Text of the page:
A total of 186 adult patients (70 men and 116 women; mean age, 63 yrs; range, 18 to 80 yrs) were enrolled. The principal diagnosis of the patients included in the study were cardiac diseases (n=41, 22%), neoplasm diseases (n=32, 17.2%), renal diseases (n=31, 16.7%), malnutrition due to bariatric surgery (n=19, 10.2%), hepatic diseases (n=15, 8.1%), and lung diseases (n=15, 8.1%) (Table 1). A comorbid condition known to increase the infection risk was found in 88 patients (47.3%), which included diabetes mellitus (n = 53), current malignancy (n = 32) (under treatment and/or not cured), being a transplant recipient (n= 3), and having both a malignancy and diabetes mellitus (n= 5). Twelve patients were treated with corticosteroids and six were treated with anti-TNF therapy. The pretreatment median hemoglobin level was 9.5 gr/dL (5.6- 12.6 gr/ dL) and after the treatment it was 11.8 gr/dL (7.4-14.1 gr/dL) (Table 2). Additionally, we found a statistically significant difference between the baseline biochemical iron metabolism parameters pre-and post IV iron treatment (Table 2). Thus, we corroborated that IV iron was an effective therapy in our patients.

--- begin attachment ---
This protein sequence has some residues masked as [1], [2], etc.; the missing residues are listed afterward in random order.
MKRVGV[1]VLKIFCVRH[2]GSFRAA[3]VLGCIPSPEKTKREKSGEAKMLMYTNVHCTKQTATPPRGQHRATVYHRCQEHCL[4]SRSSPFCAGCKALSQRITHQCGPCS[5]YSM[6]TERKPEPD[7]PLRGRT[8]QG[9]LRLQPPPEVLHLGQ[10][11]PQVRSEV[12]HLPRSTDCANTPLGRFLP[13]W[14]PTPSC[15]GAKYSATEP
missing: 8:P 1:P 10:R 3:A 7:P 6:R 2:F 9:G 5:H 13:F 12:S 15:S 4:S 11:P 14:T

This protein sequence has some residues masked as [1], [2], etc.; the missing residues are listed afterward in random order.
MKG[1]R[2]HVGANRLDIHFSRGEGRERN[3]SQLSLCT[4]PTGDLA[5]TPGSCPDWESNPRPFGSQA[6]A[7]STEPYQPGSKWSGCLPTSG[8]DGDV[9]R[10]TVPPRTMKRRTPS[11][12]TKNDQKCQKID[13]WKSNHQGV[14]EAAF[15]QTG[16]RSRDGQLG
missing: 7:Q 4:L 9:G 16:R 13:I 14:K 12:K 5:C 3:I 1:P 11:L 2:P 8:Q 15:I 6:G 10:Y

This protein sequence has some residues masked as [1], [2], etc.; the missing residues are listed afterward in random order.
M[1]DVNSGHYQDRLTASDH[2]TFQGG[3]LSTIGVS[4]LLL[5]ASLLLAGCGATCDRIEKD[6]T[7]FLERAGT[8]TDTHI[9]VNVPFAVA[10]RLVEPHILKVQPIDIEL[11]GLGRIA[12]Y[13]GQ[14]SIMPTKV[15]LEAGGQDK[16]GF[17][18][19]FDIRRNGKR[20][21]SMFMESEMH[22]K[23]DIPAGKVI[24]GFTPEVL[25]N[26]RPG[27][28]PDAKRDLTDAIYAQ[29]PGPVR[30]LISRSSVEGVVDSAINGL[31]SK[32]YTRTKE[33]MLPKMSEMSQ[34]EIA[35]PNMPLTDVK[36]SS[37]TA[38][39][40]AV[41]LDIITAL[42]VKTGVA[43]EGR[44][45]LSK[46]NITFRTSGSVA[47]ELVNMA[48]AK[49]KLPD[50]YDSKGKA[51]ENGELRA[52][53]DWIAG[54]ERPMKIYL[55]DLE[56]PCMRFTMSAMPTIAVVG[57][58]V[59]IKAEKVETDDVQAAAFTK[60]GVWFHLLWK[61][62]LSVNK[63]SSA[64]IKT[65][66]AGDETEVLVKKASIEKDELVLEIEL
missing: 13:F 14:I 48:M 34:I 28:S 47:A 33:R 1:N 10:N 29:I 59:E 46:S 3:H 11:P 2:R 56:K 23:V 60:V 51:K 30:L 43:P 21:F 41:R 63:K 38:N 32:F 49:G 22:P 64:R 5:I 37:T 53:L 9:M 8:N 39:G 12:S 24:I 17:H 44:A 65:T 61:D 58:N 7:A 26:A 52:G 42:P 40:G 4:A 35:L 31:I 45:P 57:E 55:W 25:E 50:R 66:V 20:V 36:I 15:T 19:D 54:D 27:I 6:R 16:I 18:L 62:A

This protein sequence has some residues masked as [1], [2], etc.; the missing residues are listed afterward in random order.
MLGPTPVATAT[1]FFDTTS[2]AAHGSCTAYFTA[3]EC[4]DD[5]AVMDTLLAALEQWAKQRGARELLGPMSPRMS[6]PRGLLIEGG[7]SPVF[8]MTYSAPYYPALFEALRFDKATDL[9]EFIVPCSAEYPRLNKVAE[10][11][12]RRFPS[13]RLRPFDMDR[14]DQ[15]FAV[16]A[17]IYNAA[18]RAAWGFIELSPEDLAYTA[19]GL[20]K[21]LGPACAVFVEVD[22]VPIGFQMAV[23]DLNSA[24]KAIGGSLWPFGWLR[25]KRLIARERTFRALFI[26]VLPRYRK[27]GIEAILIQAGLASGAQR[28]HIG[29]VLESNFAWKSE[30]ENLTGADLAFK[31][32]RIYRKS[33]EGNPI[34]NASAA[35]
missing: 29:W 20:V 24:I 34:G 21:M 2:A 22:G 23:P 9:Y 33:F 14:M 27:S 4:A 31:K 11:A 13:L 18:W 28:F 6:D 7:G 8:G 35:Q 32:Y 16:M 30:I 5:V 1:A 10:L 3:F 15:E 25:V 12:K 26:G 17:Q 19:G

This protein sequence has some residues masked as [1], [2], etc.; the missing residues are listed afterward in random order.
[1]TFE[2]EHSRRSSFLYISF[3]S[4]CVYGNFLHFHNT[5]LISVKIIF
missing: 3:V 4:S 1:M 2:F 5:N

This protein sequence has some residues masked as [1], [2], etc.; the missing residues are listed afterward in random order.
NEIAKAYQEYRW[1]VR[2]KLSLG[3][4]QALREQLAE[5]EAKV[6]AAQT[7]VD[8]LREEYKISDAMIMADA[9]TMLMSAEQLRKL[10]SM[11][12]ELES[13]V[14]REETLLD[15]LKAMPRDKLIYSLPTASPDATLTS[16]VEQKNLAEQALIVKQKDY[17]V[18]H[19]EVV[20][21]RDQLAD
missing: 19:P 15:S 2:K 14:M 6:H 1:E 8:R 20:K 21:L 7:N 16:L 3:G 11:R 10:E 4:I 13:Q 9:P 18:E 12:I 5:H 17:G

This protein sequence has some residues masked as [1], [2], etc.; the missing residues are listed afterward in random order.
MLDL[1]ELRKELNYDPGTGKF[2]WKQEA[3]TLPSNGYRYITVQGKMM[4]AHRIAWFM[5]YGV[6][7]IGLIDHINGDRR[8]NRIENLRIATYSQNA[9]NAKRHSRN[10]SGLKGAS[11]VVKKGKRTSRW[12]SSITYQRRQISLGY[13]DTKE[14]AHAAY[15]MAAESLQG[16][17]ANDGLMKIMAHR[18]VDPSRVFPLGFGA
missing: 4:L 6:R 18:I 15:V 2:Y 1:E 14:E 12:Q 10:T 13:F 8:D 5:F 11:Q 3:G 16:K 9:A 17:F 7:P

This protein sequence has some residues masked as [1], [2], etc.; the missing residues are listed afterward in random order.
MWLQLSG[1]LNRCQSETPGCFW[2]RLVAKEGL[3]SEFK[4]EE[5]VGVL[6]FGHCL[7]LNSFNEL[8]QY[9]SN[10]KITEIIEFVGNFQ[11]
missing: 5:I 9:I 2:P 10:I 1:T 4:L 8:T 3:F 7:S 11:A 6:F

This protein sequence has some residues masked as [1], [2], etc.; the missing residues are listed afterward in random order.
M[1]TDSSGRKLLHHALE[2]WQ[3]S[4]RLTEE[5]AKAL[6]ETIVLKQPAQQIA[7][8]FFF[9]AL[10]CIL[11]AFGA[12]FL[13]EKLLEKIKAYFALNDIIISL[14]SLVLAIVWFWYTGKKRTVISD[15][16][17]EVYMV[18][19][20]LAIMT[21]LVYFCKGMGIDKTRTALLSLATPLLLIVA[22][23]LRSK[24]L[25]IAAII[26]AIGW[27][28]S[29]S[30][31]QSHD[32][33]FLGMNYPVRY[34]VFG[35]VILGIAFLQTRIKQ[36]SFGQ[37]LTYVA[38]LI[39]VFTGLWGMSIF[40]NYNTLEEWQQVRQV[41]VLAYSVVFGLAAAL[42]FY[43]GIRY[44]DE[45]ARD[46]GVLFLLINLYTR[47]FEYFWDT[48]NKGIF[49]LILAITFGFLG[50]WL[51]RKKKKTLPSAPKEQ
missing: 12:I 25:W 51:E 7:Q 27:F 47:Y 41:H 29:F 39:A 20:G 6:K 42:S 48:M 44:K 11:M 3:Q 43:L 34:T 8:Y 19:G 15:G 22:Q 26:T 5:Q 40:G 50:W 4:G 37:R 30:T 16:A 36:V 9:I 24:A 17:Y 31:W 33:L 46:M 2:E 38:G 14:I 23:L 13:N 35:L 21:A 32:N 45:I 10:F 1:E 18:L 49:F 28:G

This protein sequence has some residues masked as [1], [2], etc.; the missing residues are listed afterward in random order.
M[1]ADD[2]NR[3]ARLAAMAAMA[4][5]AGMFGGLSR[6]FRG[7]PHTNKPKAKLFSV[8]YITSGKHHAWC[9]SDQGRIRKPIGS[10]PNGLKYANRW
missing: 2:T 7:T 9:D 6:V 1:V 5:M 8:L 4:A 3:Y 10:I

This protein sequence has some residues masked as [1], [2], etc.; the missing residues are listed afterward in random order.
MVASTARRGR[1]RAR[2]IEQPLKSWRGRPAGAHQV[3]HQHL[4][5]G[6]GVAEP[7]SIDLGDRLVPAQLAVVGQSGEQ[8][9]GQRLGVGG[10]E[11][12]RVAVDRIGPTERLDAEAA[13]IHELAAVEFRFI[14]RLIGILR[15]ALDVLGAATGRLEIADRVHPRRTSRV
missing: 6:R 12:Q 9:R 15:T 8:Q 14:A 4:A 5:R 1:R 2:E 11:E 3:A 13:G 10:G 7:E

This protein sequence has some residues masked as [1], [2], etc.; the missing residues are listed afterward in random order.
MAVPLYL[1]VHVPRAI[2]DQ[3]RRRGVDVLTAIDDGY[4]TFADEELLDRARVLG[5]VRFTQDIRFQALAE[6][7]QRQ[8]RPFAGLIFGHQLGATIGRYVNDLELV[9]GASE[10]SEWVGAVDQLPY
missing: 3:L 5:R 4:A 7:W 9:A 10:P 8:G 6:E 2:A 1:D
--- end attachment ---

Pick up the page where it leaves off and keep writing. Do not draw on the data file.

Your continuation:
Table 1. The principal diagnosis of the patients included in the study

Disease n (%)
Cardiac diseases 41 (22%)
Neoplasms diseases 32 (17.2%)
Kidney disease 31 (16.7%)
Bariatric surgery 19 (10.2%)
Liver diseases 15 (8.1%)
Lung diseases 15 (8.1%)
Others 33 (17.7%)

Table 2. The baseline laboratory iron metabolism parameters pre-and post-intravenous iron treatment